We have kicked off our trip in a small city of Cienfuegos, Cuba. We landed in Varadero airport and from there Cienfuegos was a terryfying 2hr car trip. No seatbelts, no road signs and sparse road lights made every passing car seem like it was going to crash into us, but we arrived safely after all and this is simply something we would have to get used to (the buses turned out to be a similar experience). We could have taken a bus from Varadero to Cienfuegos, but since in Cuba there is a separation of transport for tourists and locals it makes taking the bus together with my family difficult and due to only 3 or 4 buses a day we would’ve had to spend the night in Varadero. The car seemed like a much better option.
I have lots of family in Cuba and we were staying with them on a Family Visa which was an adventure in itself to aquire on our first day here. While we entered the country on a Tourist Card, in order for us to stay in my family home we would have to change it to the Family Visa within 24hrs of arrival. Of course we could have done this back in London, but it seemed easier to do in Cuba (it was not). Not only did we have to sit in a scorching heat in the queue for ages, but to get everythign sorted required multiple trips to various places: bank, insurance office of some sort and the foreign exchange. After the lady giving out the visas had a long chat about what to do with us with her manager, apparently since I am a daughter of a Cuban citizen but do not have a cuban passport it was making things more complicated. In the end after some strange and personal questions, they agreed to give us the family visa an everything seemed to go well. That was until they demanded to see a printed copy of our travel insurance and since it is 26 pages long we obviously did not print it and bring it with us but instead had all the electonic copies on our phones. This did not go down well and we had to go to insurance office of some sort where they would “verify” our policy or simply make us buy a new one, which was actually more expensive for 2 weeks in Cuba than the entire 6 months backpacking insurance policy we already had! Luckily my dad talked to them in Spanish and we managed to convince them that electronic confirmations are the standard in UK and we were off to submit our travel insurance “verification” and collect a receipt in the bank to prove we have paid for the visa. After a full day of running around we had our visa. Success!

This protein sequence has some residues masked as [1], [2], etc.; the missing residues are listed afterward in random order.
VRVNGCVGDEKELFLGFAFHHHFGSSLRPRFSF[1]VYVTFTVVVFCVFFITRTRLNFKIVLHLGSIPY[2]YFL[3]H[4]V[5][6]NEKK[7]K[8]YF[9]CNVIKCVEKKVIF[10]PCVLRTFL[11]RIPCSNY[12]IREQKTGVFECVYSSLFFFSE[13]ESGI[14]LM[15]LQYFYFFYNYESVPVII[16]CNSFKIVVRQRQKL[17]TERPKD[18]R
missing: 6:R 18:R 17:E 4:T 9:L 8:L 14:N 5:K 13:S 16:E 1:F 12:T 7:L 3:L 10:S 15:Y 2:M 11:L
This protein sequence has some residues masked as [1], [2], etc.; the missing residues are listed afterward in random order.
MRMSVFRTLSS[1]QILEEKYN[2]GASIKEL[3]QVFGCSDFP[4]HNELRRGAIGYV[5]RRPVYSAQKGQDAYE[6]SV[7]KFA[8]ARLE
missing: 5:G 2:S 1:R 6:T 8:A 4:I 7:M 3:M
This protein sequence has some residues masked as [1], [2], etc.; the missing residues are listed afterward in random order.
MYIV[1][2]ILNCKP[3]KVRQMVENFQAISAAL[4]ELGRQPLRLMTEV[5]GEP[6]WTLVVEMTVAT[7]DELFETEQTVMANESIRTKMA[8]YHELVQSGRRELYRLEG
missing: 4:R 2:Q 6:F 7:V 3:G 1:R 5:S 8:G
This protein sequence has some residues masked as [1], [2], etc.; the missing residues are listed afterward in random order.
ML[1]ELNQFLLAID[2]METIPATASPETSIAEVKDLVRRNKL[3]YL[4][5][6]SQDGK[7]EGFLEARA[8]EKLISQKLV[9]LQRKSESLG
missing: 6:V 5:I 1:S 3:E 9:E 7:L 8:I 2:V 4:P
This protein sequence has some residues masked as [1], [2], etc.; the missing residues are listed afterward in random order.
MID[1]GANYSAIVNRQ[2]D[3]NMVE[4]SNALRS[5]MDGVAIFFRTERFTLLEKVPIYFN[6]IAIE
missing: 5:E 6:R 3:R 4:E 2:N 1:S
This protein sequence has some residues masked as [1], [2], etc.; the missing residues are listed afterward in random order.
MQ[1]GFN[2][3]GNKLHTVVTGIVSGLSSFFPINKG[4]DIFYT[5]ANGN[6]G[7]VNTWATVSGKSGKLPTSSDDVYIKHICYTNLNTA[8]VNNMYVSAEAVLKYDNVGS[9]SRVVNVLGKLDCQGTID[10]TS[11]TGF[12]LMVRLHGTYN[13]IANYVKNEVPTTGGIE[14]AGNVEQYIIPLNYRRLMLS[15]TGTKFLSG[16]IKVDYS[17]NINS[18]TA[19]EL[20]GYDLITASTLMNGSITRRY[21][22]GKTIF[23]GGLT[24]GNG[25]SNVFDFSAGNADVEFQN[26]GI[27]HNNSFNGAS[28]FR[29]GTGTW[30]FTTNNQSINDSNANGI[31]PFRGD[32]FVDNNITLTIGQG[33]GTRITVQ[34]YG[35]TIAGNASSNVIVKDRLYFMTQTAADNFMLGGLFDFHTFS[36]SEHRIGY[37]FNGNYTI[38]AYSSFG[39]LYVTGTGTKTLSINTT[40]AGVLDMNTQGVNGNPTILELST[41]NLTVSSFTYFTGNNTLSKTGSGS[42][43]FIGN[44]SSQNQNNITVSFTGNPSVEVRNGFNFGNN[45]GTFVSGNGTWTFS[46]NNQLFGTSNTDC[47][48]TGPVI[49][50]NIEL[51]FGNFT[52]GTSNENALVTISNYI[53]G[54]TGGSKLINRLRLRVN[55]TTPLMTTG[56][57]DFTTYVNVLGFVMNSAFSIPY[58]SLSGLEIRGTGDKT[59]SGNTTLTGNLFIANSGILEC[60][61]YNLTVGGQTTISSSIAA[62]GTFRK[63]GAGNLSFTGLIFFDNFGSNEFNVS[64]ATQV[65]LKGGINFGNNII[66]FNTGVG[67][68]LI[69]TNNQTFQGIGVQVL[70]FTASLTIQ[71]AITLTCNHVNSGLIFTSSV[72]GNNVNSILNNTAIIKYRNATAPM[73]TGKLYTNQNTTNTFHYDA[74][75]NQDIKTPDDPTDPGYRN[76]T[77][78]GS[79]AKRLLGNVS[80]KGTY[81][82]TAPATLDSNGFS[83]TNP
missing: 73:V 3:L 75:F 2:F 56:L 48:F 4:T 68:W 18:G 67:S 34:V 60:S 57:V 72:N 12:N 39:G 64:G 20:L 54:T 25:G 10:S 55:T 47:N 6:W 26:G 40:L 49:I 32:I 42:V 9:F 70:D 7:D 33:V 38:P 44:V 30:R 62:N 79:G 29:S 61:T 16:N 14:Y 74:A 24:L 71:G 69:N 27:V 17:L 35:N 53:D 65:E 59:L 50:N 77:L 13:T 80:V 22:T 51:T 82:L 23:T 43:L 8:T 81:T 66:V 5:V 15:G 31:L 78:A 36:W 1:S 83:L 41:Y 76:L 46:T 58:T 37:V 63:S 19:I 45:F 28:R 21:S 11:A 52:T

Our accomodation for the two weeks is my brothers house, which is currently in a complete renovation stage. We had the most “finished” room, but no running water. You don’t appreciate running water until you don’t have any! Simple things like brushing your teeth suddenly become difficult. Nothing could be accomplished without getting water first and storing it in buckets in our room. Separate drinking water had to be aquired as well, due to an outbreak of Cholera around Cuba. We managed to adapt quickly enough and now having a shower in the morning can be accomplished in the same amount of time as having a fully working bathroom. Thanks to water reservour under our room, a water pump, an industrial water heating element and multiple buckets we can have hot water within 5 minutes (unless the pump stops working!).
On a Tourist Card we could have stayed in a Casa Particular, which is most of the travellers here seem to do. This is basically a B&B but they would have to register you as staying with them to the goverment. Running water, sometimes even hot water 24/7. Usually the hosts offer breakfasts an even dinners if requested (would very much recommend this option, especially after trying very hard to find somewhere to eat but more on that later).